I Don't Even Get The Title

Phoebe Waller-Bridge’s creation

Phoebe Waller-Bridge’s creation

I had a conversation a year or so ago with my son-in-law about Girls, the Lena Dunham show that ran on HBO for several seasons. I brought up something that struck me when I heard the hype about the show, and decided to watch.

This was that the show was about four young women in their early 20s, just breaking into adulthood, leaving the nests of their parents and getting lost in the big city.

And I was the parent. That’s how I felt, anyway. I felt as though these women represented all people at this particular stage of life, when we live and learn away from the gaze of real, responsible adults. This is how we allow ourselves to completely screw up, recognizing that we’re just going to continue this so we might as well get used to it.

So I felt like a spy, as ridiculous as that sounds. I felt it was inappropriate to watch the show.

Also, I didn’t really enjoy what I saw. Maybe I would later. I didn’t watch that much.

For what it’s worth, my son-in-law said I should check it out eventually. He ended up watching the whole series and said it was good. Maybe.


Anyway, I’ve been seeing this sort of thing a lot lately. Famous people, creative people, people I respect (although, now that I think of it, they may all be men; hmm) are going nuts over this Amazon Prime series. It’s now on its second (and final, I think) season.

I’m not sure I ever paid attention to it, or even noticed it. There’s a lot of original material coming out of Amazon and Netflix these days. I can’t possibly pay attention and I don’t care to. There are limited hours in my day, maybe more than some but still limited.

Not that this was created by Amazon. It was originally shown on the BBC, beginning three years ago. Apparently it’s just now taking off. I’m curious about this, but I was more curious about the show.

I watched a couple of episodes, then. I get it. It’s really wonderful.

It’s also quirky, odd in a British odd way, and with a flavor I couldn’t quite describe until I settled on vulgar.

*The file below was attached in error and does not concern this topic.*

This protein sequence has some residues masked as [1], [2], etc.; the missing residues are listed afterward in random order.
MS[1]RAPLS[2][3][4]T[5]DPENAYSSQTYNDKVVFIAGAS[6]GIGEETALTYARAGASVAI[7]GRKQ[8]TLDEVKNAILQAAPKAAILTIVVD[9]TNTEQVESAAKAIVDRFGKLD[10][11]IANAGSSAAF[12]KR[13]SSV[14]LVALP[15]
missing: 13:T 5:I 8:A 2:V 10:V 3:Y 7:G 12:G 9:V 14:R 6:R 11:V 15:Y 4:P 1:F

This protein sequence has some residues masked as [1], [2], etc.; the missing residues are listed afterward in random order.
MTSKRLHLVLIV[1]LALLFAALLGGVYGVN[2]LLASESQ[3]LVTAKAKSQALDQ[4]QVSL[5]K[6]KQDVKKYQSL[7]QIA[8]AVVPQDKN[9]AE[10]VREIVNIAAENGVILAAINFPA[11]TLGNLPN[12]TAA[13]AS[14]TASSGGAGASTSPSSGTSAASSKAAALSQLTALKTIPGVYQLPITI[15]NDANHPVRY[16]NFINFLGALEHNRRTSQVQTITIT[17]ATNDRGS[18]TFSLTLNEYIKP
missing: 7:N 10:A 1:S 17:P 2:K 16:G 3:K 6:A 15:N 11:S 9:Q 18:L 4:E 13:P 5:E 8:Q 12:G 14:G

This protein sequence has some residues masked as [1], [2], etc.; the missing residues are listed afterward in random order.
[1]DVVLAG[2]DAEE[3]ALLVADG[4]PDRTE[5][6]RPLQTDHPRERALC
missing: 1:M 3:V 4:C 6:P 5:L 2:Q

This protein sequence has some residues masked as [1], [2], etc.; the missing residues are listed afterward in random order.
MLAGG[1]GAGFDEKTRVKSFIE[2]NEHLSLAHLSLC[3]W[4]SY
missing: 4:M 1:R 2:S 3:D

That’s a tricky word. I wasn’t offended by Fleabag. I was amused, a lot, and intrigued, and fascinated by the quality of the production, acting, timing, camera, the whole shebang.

I know what it is. I grew up in a different time, exposed to different things, with a lot hidden and never depicted. Unlike Call Me By Your Name, which made me feel slightly distant just because it involved love between 20-somethings, Fleabag features a woman of my daughter’s vintage. Like Girls, I have a strange voyeur reaction that I don’t care for. Some things I’m not supposed to think about. Apparently.

It’s not that I relate even in a small way to the characters, even the few my age. There’s an Atlantic filter, with accents and slang and just behavior I don’t recognize as familiar. That helps make it entertaining, actually, just the difference.

And it’s not really the sex (mostly for laughs) or the language (never an issue), or even the plot (again, this is a comedy). This is me, not them. Not you, even. It’s me.

Still, it’s the kind of TV I prefer. It’s short and sweet, it’s very funny. It’s just done so well, I may have to keep watching.

At the same time, it makes me laugh to find myself looking away, uncomfortable with the awkwardness of love and sex and relationships at an age I’m far, far removed from, although I remember it well.

Maybe too well, and so it goes. Joss Whedon obviously has no problem with it, and he’s not that much younger. No judging, dude.

Chuck SigarsComment